While he agrees that the steroids issue is an important one, he points to painkiller-type drugs as the source of many wrestling-related deaths.
"The wellness program is for the better. I think for the better not even so much as far as steroids. What scares me so much in our business is all the painkillers. They're causing guys to overdose and die. That's why I think this wellness program is such a great thing. The steroids is one thing, and I understand that they're bad for you, but the main thing I think is causing guys to die young are those damn painkillers the guys are getting hooked on. I don't use that stuff, mostly because I don't like not having my wits about me, because I don't want to be some zombie walking around and half out of it. I think you'd get that same sentiment around the locker room. It's a lot more high-risk nowadays, and I don't want to be in the ring with somebody who's high."
The Nature Boy
Few people have had as significant an impact on his life as 16-time world champion Ric Flair. Batista's meteoric rise in the business really took off in 2002 when he was noticed by Flair. He says Flair's mentoring turned him from a bodybuilder at heart to championship material.
Flair, his former Evolution stablemate with whom he shared the WWE tag-team title in 2004, schooled him on the intricacies of the business. Along with Triple H, he says, Flair put him on the fast track to becoming champion.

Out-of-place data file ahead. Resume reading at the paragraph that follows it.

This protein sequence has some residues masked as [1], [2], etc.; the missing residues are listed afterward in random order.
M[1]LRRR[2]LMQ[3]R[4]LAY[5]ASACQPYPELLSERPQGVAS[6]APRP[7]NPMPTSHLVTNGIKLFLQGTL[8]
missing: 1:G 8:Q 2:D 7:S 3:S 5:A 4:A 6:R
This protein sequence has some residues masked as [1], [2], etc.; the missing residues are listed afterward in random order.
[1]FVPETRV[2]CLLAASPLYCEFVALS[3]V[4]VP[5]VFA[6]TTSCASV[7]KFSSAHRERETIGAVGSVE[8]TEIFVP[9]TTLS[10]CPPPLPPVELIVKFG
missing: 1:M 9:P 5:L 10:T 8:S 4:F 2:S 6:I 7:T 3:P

"The biggest thing I always tell people about Ric, and you know this to be true, is that's he one of those guys who enjoys every second he's alive. I've learned more about life than I have about this business from Ric. He taught me how to have fun on the road. A lot of times you just get stuck in airports, and you go to towns that, if it weren't for wrestling, you'd never be there. I guarantee you he can find something good in any town he goes to anywhere in the world. He's great with people. People gravitate to him, and he's got such a strong life force. He's someone you constantly want to be around. He just makes you feel good."
Batista says Flair is in a class all by himself.
"He's just got that special thing. It's just magic what he's got. I don't think he even realizes what he does for people. I once wrote to him in a card that he taught me more about life ... I just love him to death."
And Batista believes there's a great storyline and at least one more major run for the "Nature Boy." Flair is scheduled to return to WWE this week on Raw emanating from his hometown of Charlotte.
"I sure hope he doesn't retire, because he's got an awful lot of people who still want to see him perform," says Batista. "I'd love to see Naitch get one more title run. I've sure been pitching for it. People will always pay to see him. He's that good."
WWE will bring Monday Night Raw to the North Charleston Coliseum on Dec. 3. Ticket prices are $51, $41, $31, $26 and $21 (plus applicable fees) and are available at the North Charleston Coliseum box office, all Ticketmaster outlets or charge by phone at (843) 554-6060.
Old School Championship Wrestling will hold a show Dec. 9 at Weekend's Pub, 428 Red Bank Road, Goose Creek. Main event will be an elimination match for a chance at "King of the Ring." Semifinal will be pit Josh Magnum against Roughhouse Matthews. Bell time is 6 p.m. Adult admission is $8 (kids 12 and under $5). For more information, call 743-4800 or visit www.oscwonline.com.
Reach Mike Mooneyham at (843) 937-5517 or email@example.com. For wrestling updates during the week, call The Post and Courier Info Line at (843) 937-6000, ext. 3090.